Lentils have been cultivated by humans for over 11,000 years, and they’ve been a staple in our diets for just as long. These lovely legumes are especially popular with vegetarians and vegans if Quorn is off the table, because they provide plenty of protein and iron which you’d normally absorb from eating meat.
With such awesome nutritional properties, it’s no surprise lentils can make appearances in recipes for some dog foods. But can dogs eat lentils, and are these pulses suitable as a staple in our doggy’s dinners?
Yes, dogs can eat lentils as long as they have been properly soaked and cooked, just like you would if you were eating them. In fact, lentils are even used as an ingredient in some brands of dog food. However, there is some growing controversy about whether lentils are suitable for dogs to eat in large quantities, which we’ll talk about a little later on.
Lentils are packed full of paw-some nutrients like iron and folate, which are always good for your dog to munch. They’re also very low in fat and calories, but rich in fibre and protein, meaning that these little legumes are perfect for helping your pup feel fuller for longer.
We humans love red lentils since they’re quick to cook and have a sweeter and nuttier flavour than other types of lentil. Just like brown lentils, red lentils are paw-fectly safe for your pooch to eat and in terms of nutrition, they’re almost identical to brown ones except they have slightly less fibre, because red lentils have been hulled.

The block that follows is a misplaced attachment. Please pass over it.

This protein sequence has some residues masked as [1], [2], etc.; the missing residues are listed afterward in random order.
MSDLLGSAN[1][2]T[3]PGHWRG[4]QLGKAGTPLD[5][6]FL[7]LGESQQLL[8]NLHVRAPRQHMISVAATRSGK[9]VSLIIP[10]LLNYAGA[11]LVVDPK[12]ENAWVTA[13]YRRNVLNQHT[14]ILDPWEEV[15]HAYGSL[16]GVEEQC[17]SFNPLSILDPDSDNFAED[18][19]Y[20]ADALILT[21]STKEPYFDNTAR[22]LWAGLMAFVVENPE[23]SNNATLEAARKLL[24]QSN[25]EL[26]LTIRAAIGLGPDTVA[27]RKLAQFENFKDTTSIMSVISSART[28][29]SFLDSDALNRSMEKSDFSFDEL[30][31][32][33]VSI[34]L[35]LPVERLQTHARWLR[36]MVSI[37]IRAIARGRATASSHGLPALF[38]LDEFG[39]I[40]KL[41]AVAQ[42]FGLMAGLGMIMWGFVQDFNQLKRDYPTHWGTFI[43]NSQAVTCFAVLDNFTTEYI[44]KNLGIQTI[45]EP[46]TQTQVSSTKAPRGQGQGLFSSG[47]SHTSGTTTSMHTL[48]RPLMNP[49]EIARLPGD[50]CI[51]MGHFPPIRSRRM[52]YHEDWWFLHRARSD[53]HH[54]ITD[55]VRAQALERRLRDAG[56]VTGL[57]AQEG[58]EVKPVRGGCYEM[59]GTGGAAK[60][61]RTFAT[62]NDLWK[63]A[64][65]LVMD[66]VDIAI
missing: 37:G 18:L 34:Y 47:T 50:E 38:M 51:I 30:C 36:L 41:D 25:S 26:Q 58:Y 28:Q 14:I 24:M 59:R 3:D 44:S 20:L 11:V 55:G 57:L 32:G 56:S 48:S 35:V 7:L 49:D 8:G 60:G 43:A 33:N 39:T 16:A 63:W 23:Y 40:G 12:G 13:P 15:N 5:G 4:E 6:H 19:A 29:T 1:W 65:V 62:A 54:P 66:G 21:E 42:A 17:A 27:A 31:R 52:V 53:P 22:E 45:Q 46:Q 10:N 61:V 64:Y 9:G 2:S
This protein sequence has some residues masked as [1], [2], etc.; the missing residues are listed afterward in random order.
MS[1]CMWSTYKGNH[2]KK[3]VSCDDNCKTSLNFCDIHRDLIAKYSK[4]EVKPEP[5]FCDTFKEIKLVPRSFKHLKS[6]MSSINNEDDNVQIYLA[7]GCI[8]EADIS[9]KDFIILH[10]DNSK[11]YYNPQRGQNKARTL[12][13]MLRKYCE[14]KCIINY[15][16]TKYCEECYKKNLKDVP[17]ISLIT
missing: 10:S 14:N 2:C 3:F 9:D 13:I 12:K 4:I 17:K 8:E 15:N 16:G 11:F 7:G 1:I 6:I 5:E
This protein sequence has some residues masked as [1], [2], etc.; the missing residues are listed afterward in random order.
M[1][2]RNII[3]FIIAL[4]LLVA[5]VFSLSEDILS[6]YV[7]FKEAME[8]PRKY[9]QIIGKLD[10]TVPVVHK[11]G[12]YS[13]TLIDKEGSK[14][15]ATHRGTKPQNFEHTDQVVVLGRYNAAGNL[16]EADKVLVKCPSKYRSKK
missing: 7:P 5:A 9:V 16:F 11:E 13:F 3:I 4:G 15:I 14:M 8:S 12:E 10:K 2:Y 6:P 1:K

Yes, dogs can eat green lentils. Although these lentils take longer to cook so we humans often prefer to use brown or red varieties, green lentils are just as tasty and packed full of antioxidants and minerals. They do have a more peppery taste though, which means your furry friend might not find them as appetising as other kinds of lentil.
A little bit of lentil soup shouldn’t hurt your dog, but it isn’t something you should feed.
Firstly, lentil soup has various spices in it that could irritate your dog’s stomach, or prove harmful. Since these spices often aren’t named on the label, it’s tricky to identify what exactly is in the can and whether it’s safe for canine consumption.
Lentil soup also contains onions, which are toxic to dogs. Although there’s not enough in there to poison your pooch, unless they somehow scoff a whole can, it’s best to avoid feeding them anything with onions in to prevent any potential illness.
Lentil chips have sprung up lately as a “healthy” alternative to crisps, but they’re certainly not a good snack for Fido. While they might have less fat than regular crisps, they’re still too fatty to be good for dogs.